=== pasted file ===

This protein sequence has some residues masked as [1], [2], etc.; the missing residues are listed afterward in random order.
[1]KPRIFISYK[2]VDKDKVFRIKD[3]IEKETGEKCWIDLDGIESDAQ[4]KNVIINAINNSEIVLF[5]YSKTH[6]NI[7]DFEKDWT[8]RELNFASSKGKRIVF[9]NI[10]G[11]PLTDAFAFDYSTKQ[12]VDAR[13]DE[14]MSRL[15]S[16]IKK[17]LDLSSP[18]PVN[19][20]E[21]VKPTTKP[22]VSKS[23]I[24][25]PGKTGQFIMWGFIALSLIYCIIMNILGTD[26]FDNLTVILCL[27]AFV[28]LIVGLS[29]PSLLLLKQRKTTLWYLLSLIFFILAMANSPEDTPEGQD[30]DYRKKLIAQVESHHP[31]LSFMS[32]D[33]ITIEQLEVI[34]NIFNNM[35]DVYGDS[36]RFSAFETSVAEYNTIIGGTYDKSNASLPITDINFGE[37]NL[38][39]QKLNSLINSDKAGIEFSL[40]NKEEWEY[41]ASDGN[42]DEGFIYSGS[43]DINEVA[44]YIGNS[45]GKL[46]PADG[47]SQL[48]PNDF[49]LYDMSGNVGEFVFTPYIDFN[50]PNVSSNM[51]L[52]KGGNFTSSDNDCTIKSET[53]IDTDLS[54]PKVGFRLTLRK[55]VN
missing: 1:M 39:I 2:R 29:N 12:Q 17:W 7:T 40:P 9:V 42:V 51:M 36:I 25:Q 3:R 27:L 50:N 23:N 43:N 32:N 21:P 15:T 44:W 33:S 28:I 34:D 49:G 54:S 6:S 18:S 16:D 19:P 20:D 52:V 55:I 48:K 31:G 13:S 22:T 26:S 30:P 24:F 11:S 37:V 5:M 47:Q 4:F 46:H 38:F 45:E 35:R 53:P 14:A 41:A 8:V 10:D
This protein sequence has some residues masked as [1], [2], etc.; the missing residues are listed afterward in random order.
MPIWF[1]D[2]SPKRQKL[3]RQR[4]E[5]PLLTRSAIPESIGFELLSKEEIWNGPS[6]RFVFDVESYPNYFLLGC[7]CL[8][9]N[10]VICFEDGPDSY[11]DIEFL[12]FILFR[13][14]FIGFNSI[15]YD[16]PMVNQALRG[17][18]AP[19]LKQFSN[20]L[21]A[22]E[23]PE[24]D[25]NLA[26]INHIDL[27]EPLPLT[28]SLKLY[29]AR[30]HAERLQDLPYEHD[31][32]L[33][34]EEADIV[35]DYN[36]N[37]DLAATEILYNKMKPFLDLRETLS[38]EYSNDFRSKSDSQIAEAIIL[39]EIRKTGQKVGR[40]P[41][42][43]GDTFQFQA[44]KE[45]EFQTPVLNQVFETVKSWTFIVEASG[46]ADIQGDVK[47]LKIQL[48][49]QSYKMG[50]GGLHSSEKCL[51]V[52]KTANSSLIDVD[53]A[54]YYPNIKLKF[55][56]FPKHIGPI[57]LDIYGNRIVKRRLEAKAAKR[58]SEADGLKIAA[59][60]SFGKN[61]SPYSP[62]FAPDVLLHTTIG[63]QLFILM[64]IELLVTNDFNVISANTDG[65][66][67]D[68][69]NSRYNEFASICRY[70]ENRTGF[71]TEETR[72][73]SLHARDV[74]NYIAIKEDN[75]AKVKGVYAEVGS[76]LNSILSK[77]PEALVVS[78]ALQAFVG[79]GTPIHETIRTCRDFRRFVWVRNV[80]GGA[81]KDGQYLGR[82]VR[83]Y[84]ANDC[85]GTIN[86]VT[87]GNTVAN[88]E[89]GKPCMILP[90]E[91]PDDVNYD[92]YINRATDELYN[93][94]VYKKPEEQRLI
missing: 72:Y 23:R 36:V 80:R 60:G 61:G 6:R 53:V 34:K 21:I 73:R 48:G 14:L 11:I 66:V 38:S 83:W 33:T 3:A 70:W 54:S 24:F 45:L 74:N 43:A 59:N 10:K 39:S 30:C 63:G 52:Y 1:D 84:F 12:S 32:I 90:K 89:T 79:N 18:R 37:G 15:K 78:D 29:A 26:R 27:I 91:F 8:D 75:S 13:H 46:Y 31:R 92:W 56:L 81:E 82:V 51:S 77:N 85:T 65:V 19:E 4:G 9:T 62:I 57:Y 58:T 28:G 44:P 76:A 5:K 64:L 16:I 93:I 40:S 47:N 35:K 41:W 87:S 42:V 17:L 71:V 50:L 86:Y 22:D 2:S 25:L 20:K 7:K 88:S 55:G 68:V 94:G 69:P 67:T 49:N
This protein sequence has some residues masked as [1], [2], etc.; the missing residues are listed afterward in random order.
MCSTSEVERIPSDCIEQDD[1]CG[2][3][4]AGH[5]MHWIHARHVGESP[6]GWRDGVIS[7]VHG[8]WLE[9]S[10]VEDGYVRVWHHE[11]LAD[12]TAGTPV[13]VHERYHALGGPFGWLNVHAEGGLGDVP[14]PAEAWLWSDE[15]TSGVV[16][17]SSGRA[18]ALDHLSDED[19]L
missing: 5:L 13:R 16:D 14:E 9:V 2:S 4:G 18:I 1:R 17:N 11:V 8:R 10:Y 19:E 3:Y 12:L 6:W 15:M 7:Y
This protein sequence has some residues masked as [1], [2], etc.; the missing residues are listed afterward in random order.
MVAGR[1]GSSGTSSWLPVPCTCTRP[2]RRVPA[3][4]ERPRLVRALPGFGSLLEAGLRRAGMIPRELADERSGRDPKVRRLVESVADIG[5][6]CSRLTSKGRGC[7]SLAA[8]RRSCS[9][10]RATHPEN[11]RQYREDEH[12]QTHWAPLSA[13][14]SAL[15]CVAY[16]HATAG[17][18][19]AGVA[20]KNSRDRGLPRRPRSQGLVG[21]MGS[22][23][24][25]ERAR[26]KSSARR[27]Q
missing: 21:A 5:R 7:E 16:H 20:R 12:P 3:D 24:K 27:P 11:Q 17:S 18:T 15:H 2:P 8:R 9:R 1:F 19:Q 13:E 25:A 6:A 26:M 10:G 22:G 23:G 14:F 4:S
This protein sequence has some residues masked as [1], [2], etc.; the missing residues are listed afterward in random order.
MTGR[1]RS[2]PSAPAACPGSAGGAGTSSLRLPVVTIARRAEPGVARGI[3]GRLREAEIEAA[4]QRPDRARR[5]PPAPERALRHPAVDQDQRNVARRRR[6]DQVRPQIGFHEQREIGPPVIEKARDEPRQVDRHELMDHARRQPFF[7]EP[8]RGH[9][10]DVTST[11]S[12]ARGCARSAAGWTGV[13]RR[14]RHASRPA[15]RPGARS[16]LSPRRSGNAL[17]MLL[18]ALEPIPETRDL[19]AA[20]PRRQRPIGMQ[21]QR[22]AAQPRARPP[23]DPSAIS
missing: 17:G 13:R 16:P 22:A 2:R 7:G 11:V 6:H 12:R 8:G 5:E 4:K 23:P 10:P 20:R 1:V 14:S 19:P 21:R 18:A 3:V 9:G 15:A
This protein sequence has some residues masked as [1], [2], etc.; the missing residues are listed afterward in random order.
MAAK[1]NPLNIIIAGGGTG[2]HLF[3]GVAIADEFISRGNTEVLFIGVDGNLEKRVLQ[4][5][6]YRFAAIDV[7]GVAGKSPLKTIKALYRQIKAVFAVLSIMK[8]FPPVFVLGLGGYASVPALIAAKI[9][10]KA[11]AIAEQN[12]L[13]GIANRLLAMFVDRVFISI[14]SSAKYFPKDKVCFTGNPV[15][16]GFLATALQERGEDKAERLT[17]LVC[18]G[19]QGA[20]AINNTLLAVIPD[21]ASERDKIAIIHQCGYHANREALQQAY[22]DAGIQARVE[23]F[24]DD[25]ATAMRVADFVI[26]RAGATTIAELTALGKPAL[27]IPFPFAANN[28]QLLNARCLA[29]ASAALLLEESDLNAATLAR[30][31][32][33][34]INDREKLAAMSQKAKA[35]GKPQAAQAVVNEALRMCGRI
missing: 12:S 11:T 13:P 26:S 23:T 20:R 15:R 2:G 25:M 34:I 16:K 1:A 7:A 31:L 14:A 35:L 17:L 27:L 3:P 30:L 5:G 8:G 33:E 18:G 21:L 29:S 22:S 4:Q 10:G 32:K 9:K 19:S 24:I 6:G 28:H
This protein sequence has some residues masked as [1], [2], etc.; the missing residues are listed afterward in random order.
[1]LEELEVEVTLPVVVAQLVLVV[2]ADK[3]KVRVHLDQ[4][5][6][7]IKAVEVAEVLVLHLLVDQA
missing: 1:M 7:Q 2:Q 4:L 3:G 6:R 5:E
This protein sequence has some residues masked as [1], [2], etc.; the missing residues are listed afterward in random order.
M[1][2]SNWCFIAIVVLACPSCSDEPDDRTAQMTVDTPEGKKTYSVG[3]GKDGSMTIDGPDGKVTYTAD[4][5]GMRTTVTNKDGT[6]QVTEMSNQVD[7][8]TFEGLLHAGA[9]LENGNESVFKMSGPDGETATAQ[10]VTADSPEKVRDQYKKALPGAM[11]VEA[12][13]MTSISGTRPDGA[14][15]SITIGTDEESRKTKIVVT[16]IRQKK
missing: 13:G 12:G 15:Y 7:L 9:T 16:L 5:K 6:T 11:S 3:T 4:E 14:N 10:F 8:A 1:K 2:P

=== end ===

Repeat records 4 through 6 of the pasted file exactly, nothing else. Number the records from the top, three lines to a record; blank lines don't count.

This protein sequence has some residues masked as [1], [2], etc.; the missing residues are listed afterward in random order.
MVAGR[1]GSSGTSSWLPVPCTCTRP[2]RRVPA[3][4]ERPRLVRALPGFGSLLEAGLRRAGMIPRELADERSGRDPKVRRLVESVADIG[5][6]CSRLTSKGRGC[7]SLAA[8]RRSCS[9][10]RATHPEN[11]RQYREDEH[12]QTHWAPLSA[13][14]SAL[15]CVAY[16]HATAG[17][18][19]AGVA[20]KNSRDRGLPRRPRSQGLVG[21]MGS[22][23][24][25]ERAR[26]KSSARR[27]Q
missing: 21:A 5:R 7:E 16:H 20:R 12:P 3:D 24:K 27:P 11:Q 17:S 18:T 15:H 2:P 8:R 9:R 1:F 19:Q 13:E 25:A 6:A 26:M 10:G 22:G 23:G 14:F 4:S
This protein sequence has some residues masked as [1], [2], etc.; the missing residues are listed afterward in random order.
MTGR[1]RS[2]PSAPAACPGSAGGAGTSSLRLPVVTIARRAEPGVARGI[3]GRLREAEIEAA[4]QRPDRARR[5]PPAPERALRHPAVDQDQRNVARRRR[6]DQVRPQIGFHEQREIGPPVIEKARDEPRQVDRHELMDHARRQPFF[7]EP[8]RGH[9][10]DVTST[11]S[12]ARGCARSAAGWTGV[13]RR[14]RHASRPA[15]RPGARS[16]LSPRRSGNAL[17]MLL[18]ALEPIPETRDL[19]AA[20]PRRQRPIGMQ[21]QR[22]AAQPRARPP[23]DPSAIS
missing: 17:G 13:R 16:P 22:A 2:R 7:G 11:V 6:H 12:R 8:G 5:E 4:K 23:P 10:P 20:R 1:V 14:S 19:P 21:R 18:A 3:V 9:G 15:A
This protein sequence has some residues masked as [1], [2], etc.; the missing residues are listed afterward in random order.
MAAK[1]NPLNIIIAGGGTG[2]HLF[3]GVAIADEFISRGNTEVLFIGVDGNLEKRVLQ[4][5][6]YRFAAIDV[7]GVAGKSPLKTIKALYRQIKAVFAVLSIMK[8]FPPVFVLGLGGYASVPALIAAKI[9][10]KA[11]AIAEQN[12]L[13]GIANRLLAMFVDRVFISI[14]SSAKYFPKDKVCFTGNPV[15][16]GFLATALQERGEDKAERLT[17]LVC[18]G[19]QGA[20]AINNTLLAVIPD[21]ASERDKIAIIHQCGYHANREALQQAY[22]DAGIQARVE[23]F[24]DD[25]ATAMRVADFVI[26]RAGATTIAELTALGKPAL[27]IPFPFAANN[28]QLLNARCLA[29]ASAALLLEESDLNAATLAR[30][31][32][33][34]INDREKLAAMSQKAKA[35]GKPQAAQAVVNEALRMCGRI
missing: 12:S 11:T 13:P 26:S 23:T 20:R 15:R 2:G 25:M 34:I 16:K 1:A 7:A 31:L 14:A 35:L 17:L 27:L 3:P 30:L 5:G 8:G 33:E 18:G 21:L 29:S 22:S 4:Q 10:G 32:K 9:K 19:S 24:I 6:G 28:H